Oct 26 - Bird Island and King Edward Point
Date: Sunday 26th October 2003
Position noon: 53° 12.9'S, 043° 21.6'W
Distance travelled since Immingham: 9369 NM
Air temperature: 2.6° C
Sea temperature: 2.9° C
The Week In Brief
When we left you last week we had just set out on our first Antarctic voyage of the season. We sailed south east from the Falkland Islands towards South Georgia to deliver people and supplies for the start of the summer work. The two stations we resupplied this week were King Edward Point on South Georgia, and Bird Island, which is a small island at the northwestern end of South Georgia. To give an idea of the geography of the area we are working in the map below shows all of the stations operated by BAS. Signy, Fossil Bluff and Sky Blue are manned during the summer season only.
After completing the Bird Island relief on Wednesday and managing to entertain the winterers to dinner onboard, it was a brief trip down the coast to arrive at King Edward Point (KEP). Here we disembarked our additional passengers from the whaling station clean-up squad, who had been great company whilst onboard and we look forward to catching up with them during our forthcoming calls to KEP.
Wednesday last week saw us start and complete the Bird Island relief all in one day. This was amazing by ship's standards as two years ago we spent almost a week waiting for the right weather to do the same work. All the old hands onboard have stories of lumpy times, waiting off Bird Island for the weather to improve. Perhaps it had something to do with us being a day ahead of schedule, getting there on the 22nd rather than the 23rd. The day of the 23rd turned out to be a different story with wind, rain and snow but by then we were sheltering at KEP.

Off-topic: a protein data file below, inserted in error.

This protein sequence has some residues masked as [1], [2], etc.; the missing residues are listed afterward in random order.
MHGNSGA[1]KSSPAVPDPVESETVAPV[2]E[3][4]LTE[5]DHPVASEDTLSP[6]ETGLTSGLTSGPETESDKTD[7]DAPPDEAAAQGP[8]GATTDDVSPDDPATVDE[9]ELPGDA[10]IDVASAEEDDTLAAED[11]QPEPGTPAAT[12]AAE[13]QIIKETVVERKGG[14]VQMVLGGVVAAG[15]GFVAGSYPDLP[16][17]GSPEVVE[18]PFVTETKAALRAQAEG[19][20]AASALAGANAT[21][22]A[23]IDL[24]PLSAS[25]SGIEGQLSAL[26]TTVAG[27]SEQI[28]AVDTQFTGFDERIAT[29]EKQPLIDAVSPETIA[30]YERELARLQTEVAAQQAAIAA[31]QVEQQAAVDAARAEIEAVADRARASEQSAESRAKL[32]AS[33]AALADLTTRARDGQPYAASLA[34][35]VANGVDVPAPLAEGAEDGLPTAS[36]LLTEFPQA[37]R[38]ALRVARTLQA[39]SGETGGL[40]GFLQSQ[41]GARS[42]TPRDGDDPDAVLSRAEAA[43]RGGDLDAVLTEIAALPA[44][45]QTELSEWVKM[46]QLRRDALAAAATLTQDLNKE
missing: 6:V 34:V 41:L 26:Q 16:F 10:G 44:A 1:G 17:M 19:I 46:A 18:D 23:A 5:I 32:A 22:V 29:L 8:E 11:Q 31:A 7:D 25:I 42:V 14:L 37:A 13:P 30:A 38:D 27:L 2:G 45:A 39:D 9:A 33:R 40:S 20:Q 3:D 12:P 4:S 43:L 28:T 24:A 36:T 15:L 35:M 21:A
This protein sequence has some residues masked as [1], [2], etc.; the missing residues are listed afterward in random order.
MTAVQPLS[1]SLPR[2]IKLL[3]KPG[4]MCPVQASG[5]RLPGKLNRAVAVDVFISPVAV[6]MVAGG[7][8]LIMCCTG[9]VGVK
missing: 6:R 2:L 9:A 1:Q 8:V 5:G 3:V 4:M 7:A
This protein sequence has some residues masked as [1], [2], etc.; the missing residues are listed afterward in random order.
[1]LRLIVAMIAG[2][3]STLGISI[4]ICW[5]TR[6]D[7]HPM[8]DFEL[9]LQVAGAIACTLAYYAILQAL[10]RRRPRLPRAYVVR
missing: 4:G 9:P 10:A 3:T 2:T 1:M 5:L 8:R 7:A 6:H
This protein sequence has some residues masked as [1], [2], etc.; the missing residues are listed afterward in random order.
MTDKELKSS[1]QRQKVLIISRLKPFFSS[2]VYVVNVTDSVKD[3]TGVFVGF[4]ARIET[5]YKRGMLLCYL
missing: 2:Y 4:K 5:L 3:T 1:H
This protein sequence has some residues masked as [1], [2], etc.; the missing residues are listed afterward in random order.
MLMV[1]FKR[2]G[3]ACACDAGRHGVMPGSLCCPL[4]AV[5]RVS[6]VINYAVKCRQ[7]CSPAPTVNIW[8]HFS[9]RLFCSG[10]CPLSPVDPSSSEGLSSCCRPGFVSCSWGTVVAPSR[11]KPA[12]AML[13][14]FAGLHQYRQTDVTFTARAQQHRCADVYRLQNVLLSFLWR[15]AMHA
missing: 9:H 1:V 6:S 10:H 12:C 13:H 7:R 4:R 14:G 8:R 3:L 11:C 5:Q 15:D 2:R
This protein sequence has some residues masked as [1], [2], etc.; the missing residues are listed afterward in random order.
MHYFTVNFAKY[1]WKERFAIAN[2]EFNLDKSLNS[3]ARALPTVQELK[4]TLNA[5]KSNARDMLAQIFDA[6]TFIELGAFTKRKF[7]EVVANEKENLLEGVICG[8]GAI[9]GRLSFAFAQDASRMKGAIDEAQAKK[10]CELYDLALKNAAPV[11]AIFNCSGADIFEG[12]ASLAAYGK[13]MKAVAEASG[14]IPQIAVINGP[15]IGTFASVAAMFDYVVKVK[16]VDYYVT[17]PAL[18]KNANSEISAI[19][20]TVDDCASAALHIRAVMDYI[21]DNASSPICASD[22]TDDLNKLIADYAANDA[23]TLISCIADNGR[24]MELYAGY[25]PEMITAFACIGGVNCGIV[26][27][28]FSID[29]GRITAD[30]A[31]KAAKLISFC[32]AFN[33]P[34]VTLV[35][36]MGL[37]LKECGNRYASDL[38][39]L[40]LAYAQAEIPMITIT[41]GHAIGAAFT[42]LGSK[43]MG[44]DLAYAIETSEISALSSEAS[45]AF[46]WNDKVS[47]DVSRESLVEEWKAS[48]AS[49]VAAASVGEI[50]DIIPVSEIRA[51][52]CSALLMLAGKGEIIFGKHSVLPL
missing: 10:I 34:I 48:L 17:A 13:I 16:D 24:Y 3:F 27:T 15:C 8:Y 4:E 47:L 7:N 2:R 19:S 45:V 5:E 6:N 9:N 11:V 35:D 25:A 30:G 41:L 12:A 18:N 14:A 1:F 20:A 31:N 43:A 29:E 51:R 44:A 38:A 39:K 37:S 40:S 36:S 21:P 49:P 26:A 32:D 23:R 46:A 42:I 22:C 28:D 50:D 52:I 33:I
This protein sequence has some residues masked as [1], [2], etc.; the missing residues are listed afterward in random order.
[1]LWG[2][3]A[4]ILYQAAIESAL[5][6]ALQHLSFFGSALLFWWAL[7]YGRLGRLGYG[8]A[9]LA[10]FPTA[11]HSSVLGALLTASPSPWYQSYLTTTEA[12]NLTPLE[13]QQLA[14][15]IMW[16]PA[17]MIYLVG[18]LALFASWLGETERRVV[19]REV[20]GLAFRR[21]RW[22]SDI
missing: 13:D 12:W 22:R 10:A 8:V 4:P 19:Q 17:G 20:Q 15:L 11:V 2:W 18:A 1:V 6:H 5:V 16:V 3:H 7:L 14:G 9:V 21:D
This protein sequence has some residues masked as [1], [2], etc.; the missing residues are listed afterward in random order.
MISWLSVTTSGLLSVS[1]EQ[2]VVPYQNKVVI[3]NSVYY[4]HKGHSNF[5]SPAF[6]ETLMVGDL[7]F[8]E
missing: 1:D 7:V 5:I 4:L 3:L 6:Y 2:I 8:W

Bird Island is a 5km long island, but is only about 800m wide at its widest point. The science here is concentrated on studying the lives of penguins, seals and other sea birds and the base is manned all the year round with a winter population of four, though this can expand in summer to about 12. Probably the best well known of its inhabitants is the Wandering Albatross and the island represents one of the few places in the world where these huge birds breed. The pictures below show these lovely birds with the lefthand one showing a chick with the base in the background. The middle shows the raised nest where it spent the worst of the winter storms and the right one the final result with an adult bird incubating its own egg. Click to enlarge.